Cataclysm

77-2017-02-25-21-38-12It is now just over a week since I received my autism diagnosis. I had been hoping to “celebrate” that mini-anniversary today, but, as happens, life throws things in the way when you’re least expecting them, so I am having to devote a lot of brain space to dealing with something else currently. The week that has passed since my diagnosis is therefore, today, being “quietly noted” and little more.

If I am quiet here for a few days, then please forgive me. I might need a few days. My organization of my blog posts is also a bit lacking, and I need to do a bit of catching up with filing and sorting (when you find yourself using the search feature on your own blog to try to find out whether you’ve already posted that bit of writing you know you need to do a bit of sorting). Now that I have my diagnosis I’d like to make some sort of reference guide here (better than the Blog Guide) so people can follow the diagnostic procedure. I’m aware that new people have now started reading this blog and following it and might feel like they’re arriving part way through something. I’d really like to categorise and get the tags and so on a bit more useful, particularly for other autistic people and those who are keen to learn. I’ll try, but for now I need a little space. I’d also really like to write up last week’s assessment, but have not yet been able to find enough words and my head is still processing everything.

There is much to be done. I am trying to do what I can as well as I can as fast as I can, but my capabilities are currently not very good, so it might be slow progress. But I am very grateful for so much feedback and so on here, and for the people who have liked the facebook page and people I don’t even know who have said how much what I write resonates with them.

I wrote the words below a few days ago, with the title above. That title describes the state of my head right now, for several reasons. Things change. Autistic brains need lots of time to process change. In the meantime, they don’t necessarily work very well. I am doing my best. Please don’t ask any further – I’m not currently able to answer questions, and my capacity to produce words, even typed ones, has reduced again recently. I need a few days on the sofa, curled up under a blanket, rocking gently, staring at junk telly. My husband is, as usual, being magnificent, and caring for me brilliantly.

It still feels like a dream.
Like I will wake up at some point
And I will be in a tent in a field.

It will be summer 2016,
The point at which something was spotted
And mentioned, by several people.

After 45 years of a life that didn’t fit,
Full of difficulties and mental illness,
The truth started to reveal itself.

The more I learnt,
The more I discovered
That my “normal” was “different”.

I started to investigate my past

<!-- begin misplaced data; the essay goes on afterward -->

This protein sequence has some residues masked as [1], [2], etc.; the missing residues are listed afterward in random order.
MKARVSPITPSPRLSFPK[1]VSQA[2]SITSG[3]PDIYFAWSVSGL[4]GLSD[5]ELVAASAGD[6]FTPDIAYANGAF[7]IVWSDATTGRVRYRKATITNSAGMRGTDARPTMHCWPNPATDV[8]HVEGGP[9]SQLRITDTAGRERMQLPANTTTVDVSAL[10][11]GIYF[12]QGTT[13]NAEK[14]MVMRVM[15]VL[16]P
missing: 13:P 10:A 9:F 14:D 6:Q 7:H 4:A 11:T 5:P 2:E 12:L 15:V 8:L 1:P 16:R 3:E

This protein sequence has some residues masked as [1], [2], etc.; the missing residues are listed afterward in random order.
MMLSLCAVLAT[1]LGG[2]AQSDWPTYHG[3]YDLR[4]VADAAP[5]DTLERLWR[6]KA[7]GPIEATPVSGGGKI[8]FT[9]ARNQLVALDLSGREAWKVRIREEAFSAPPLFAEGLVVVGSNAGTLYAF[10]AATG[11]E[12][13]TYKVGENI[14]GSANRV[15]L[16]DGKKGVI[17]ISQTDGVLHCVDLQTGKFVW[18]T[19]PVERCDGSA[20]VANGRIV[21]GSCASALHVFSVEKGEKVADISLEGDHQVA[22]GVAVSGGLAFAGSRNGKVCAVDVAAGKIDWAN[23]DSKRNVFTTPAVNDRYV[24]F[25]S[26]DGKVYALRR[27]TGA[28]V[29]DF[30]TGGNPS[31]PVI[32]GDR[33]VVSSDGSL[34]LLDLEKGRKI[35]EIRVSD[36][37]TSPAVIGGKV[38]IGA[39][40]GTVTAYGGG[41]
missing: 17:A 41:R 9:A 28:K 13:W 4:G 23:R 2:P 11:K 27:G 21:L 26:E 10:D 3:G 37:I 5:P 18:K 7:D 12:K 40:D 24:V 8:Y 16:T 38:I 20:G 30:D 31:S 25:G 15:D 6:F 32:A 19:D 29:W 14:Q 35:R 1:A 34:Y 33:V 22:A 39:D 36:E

And found out
Just how many things tallied.

I started to adapt to my changed reality,
But needed a firm answer,
A piece of paper.

So I asked, and I filled in forms,
And I wrote down information.
120 pages of it!

I waited, and I endured an appointment
That nearly finished me.
And did not help.

But now I have the formal answer.
I know why my life has gone
So badly wrong so many times.

The process of discovery is over
And the rebuilding of my shattered life
Can now begin.

It feels surreal, like a dream.
It’s good. I know it’s good.
The relief at all now making sense.

But it will take time for everything
To feel “normal” again and for my head
To recover from the cataclysm.

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Go Gently…

76-2017-02-24-13-40-18The message I receive
From those who have been here
Those who have discovered
Late in life
That they are autistic

Is

That this processing will take some time
And will not always be easy.

And I need to go gently.

I am listening to these people
And I am listening well
Because they have been here
And they know
And their neurology is the same
As mine.

I said from the start
Right back in late August 2016
When the autism hypothesis (now accepted)
Was formed…

That this will happen at my pace
In my way
According to my schedule.

And everything I hear
Confirms that.

“A couple of years”
Seems to be about the time
Taken
For full processing.

And,
Of course,
I need to recover from burnout.

I know I need
To stim
A LOT.
A very very lot.
The minute I started to listen properly
To my body
That became obvious.

What I am struggling with
Is how much
I cannot do.

How much
I need to rest.

How much time I need
To spend
Alone.

I have the biggest
FOMO
Ever.

I have pared back my life
But I need to cut even more.

And life continues.
Much of it
Is not optional
And must be dealt with
Appropriately.

My emotions are confused
And unidentifiable.

My functionality is also
Very very poor.

But at least the process
Is now started.

I will emerge.

Eventually.

Still Processing

75-2017-02-24-13-42-19I’m in one of those slightly frustrated phases right now. One where my brain really wants to get on and do things and to try to sort out my life, but my mind is still very very busy processing recent events. It’s now just after midday on Friday and I feel as though I should be able to “just get on with it” now, although I’ve just calculated that it’s nearly 96 hours since I received my diagnosis, and, when I put it like that, it’s no wonder I’m still trying to take things in and trying to work everything out. And when I then remember that I’ve never been very good at processing feelings, it’s even less surprising.